Study findings also showed an indirect relationship between alexithymia and extroversion. A former study also reported the same finding and concluded that extroversion can be a protective factor against alexithymia. Moreover, those with extroversion personality trait are less vulnerable to alexithymia probably due to the fact that they are more likely to experience positive emotions, are kinder and more sociable, and hence, have more ability to express their emotions.
In line with the findings of an earlier study, our findings indicated that alexithymia had significant relationships with personality traits. According to the results of regression analysis, higher levels of burnout and neuroticism were associated with higher levels of alexithymia. Neurotic individuals are more reactive to stressors and are more likely to experience embarrassment, irritating thoughts, depression, and low self-esteem. They cannot properly express their emotions and hence are at risk for burnout. Therefore, they may benefit from individualized strategies such as cognitive behavioral therapy and relaxation techniques which can decrease their negative emotional responses as well as from work-oriented interventions (such as role-playing) which improve their attitudes and communication skills.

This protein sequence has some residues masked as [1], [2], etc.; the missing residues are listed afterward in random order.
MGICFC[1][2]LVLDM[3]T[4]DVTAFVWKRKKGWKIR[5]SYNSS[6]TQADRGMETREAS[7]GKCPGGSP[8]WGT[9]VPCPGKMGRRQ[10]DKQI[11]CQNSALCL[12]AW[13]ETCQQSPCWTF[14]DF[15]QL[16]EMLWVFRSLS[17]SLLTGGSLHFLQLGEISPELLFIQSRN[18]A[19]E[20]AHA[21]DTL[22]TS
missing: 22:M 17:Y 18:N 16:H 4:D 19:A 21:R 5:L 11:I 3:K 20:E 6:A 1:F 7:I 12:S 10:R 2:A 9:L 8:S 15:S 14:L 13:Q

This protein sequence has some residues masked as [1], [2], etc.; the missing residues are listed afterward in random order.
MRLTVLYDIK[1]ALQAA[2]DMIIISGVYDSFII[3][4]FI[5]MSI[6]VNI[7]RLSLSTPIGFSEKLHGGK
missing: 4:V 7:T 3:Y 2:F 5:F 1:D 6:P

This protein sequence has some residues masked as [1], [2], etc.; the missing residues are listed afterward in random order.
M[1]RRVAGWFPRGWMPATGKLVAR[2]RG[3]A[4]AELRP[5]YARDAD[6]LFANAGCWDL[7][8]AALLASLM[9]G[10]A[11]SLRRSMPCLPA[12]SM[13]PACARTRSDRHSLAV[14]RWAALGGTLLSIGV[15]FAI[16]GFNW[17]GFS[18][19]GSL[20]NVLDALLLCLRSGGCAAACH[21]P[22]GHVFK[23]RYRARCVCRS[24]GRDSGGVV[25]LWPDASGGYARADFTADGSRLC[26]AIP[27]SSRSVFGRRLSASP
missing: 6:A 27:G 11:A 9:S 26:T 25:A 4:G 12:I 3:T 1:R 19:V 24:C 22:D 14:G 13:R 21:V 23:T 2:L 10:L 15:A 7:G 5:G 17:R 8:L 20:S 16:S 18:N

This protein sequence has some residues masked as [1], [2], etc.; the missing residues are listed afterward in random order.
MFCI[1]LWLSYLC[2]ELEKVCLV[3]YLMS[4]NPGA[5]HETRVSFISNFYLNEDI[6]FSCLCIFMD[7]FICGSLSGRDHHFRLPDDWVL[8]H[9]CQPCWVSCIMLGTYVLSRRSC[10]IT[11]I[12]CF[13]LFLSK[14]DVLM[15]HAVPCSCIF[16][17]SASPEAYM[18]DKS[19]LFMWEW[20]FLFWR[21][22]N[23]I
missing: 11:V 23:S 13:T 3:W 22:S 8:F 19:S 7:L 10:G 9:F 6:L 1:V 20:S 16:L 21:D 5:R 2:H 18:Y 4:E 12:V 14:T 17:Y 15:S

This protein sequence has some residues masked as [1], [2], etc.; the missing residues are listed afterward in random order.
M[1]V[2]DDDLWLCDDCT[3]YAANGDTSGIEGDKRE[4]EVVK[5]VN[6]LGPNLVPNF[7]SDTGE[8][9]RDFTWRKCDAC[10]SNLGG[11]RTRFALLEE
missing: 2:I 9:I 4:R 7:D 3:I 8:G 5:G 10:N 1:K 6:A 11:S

Our findings also showed that both alexithymia and personality traits were associated with burnout. This is in agreement with the findings of a former study which showed the significant relationship of burnout with alexithymia and personality traits among physicians and proposed alexithymia as an independent risk factor for burnout. Another study also showed that the level of burnout may vary according to personality traits.
Due to the cross-sectional design of the study, the identified causal relationships are not very reliable and require further investigation. Moreover, although the sample of the study was representative of nurses in public hospitals in Tabriz, Iran, findings may not be generalizable to all nurses in Iran and also to nurses in private hospitals. Data collection through the self-report method might have resulted in recall bias. Future studies are recommended to use other data collection methods (such as interview) to collect more in-depth data. Despite these limitations, this study provides some evidence about the relationships of alexithymia, job burnout, personality traits, and shift schedule.